Captain George Vancouver Julia Butler Hansen Carlos Bulosan Ernestine Anderson Kurt Cobain Bill Gates & Paul Allen Home
Search Encyclopedia
Facebook
Advanced Search
Featured Eassy Sponsor of the Week
Home About Us Contact Us Education Bookstore Tourism Advanced Search
6819 HistoryLink.org essays now available      
Donate Subscribe

Shortcuts

Libraries
Cyberpedias Cyberpedias
Timeline Essays Timeline Essays
People's Histories People's Histories

Selected Collections
Cities & Towns Cities & Towns
County Thumbnails Counties
Biographies Biographies
Interactive Cybertours Interactive Cybertours
Slide Shows Slideshows
Public Ports Public Ports
Audio & Video Audio & Video

Research Shortcuts

Map Searches
Alphabetical Search
Timeline Date Search
Topic Search

Features

Book of the Fortnight
Audio/Video Enhanced
History Bookshelf
Klondike Gold Rush Database
Duvall Newspaper Index
Wellington Scrapbook

More History

Washington FAQs
Washington Milestones
Honor Rolls
Columbia Basin
Everett
Olympia
Seattle
Spokane
Tacoma
Walla Walla
Roads & Rails

Timeline Library

< Browse to Previous Essay | Browse to Next Essay >

U.S.S. Lexington provides electricity to Tacoma beginning about December 17, 1929.

HistoryLink.org Essay 5113 : Printer-Friendly Format

Beginning about December 17, 1929, the U.S. Navy aircraft carrier U.S.S. Lexington (CV-2) ties up to the Baker Dock and supplies electricity to Tacoma for a month to meet a power crisis.

In the 1920s, Tacoma received most of its electrical energy from dams on the Nisqually and Skokomish Rivers. Supplemental energy came from the Dock Street steam plant (1922). A drought in 1929 severely cut the power from the hydroelectric sources. The shortage became so critical that Superintendent Ira S. Davisson (1860-1951) had to cut power to Cascade Paper Company. Cascade laid off 300 employees. Fort Lewis turned the lights out in the barracks at 4:00 p.m.

Tacoma appealed to President Herbert Hoover, who bumped the matter to the Navy. At first the Secretary of the Navy refused the request, but negotiations resulted in a message to the Lexington’s captain to go to Tacoma, then to wait, then to go to Tacoma.

The request for the Lexington was opposed by Puget Sound Power & Light and by Seattle City Light, which claimed that the drought did not affect their operations. After the Lexington left Tacoma in January 1930, Seattle requested that the ship help out there. The Navy declined.

The "Lady Lex" arrived at Tacoma's Baker Dock in the rain to the sounds of a brass band and the applause of City Light customers. The Lexington’s boilers supplied a quarter of Tacoma’s power for about 30 days, leaving on January 17, 1930. That month, the skies opened and rain filled Tacoma’s reservoirs.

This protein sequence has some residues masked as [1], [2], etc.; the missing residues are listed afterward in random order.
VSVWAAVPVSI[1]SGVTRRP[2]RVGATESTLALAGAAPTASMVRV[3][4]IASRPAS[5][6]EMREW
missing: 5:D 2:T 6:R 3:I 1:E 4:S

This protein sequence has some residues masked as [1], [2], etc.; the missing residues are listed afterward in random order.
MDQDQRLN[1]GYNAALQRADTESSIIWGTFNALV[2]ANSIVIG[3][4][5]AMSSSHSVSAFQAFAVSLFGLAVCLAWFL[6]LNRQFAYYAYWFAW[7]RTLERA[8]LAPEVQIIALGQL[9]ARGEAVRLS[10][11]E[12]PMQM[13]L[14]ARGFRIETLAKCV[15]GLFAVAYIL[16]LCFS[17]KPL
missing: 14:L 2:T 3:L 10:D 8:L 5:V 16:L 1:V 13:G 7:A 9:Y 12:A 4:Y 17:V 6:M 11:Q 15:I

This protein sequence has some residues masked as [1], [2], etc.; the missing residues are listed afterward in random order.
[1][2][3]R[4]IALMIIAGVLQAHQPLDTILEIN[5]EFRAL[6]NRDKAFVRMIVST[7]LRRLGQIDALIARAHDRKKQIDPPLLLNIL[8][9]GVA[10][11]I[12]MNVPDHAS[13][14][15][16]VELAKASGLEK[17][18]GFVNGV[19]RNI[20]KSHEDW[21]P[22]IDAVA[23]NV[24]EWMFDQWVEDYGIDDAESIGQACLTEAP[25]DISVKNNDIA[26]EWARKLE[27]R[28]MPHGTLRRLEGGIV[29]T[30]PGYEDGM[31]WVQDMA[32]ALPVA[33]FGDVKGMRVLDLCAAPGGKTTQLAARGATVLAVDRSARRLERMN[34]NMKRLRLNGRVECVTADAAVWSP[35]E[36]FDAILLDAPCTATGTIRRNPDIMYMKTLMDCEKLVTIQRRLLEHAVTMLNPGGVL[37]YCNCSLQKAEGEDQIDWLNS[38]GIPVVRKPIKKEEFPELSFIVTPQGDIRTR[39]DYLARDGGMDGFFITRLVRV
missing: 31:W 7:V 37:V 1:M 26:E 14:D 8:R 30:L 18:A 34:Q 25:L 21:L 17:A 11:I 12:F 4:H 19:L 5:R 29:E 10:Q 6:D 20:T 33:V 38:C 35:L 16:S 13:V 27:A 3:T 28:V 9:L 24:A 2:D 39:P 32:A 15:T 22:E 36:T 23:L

Tacoma enjoyed a special relationship with the carrier until its loss at the Battle of the Coral Sea on May 8, 1942.

Sources:
Dick Malloy and John S. Ott, The Tacoma Public Utilities Story -- The First 100 Years: 1893-1993 (Tacoma: Tacoma Public Utilities, 1993), 90-93; "U.S.S. Lexington," U.S. Navy Historical Center Website (http://www.history.navy.mil); Caroline Denyer Gallacci, The City of Destiny and the South Sound (Carlsbad, CA: Heritage Media Corp, 2001), 61.


Travel through time (chronological order):
< Browse to Previous Essay | Browse to Next Essay >

Related Topics: Infrastructure |

Licensing: This essay is licensed under a Creative Commons license that encourages reproduction with attribution. Credit should be given to both HistoryLink.org and to the author, and sources must be included with any reproduction. Click the icon for more info. Please note that this Creative Commons license applies to text only, and not to images. For more information regarding individual photos or images, please contact the source noted in the image credit.
This work is licensed under a Creative Commons Attribution-NonCommercial-NoDerivs 3.0 Unported License


Major Support for HistoryLink.org Provided By: The State of Washington | Patsy Bullitt Collins | Paul G. Allen Family Foundation | Museum Of History & Industry | 4Culture (King County Lodging Tax Revenue) | City of Seattle | City of Bellevue | City of Tacoma | King County | The Peach Foundation | Microsoft Corporation, Other Public and Private Sponsors and Visitors Like You


This essay made possible by:
Tacoma Public Utilities


U.S.S. Lexington (CV-2) supplying power to Tacoma, January 1930
Courtesy Tacoma Public Utilities


 
Home About Us Contact Us Education Bookstore Tourism Advanced Search

HistoryLink.org is the first online encyclopedia of local and state history created expressly for the Internet. (SM)
HistoryLink.org is a free public and educational resource produced by History Ink, a 501 (c) (3) tax-exempt corporation.
Contact us by phone at 206.447.8140, by mail at Historylink, 1411 4th Ave. Suite 803, Seattle WA 98101 or email admin@historylink.org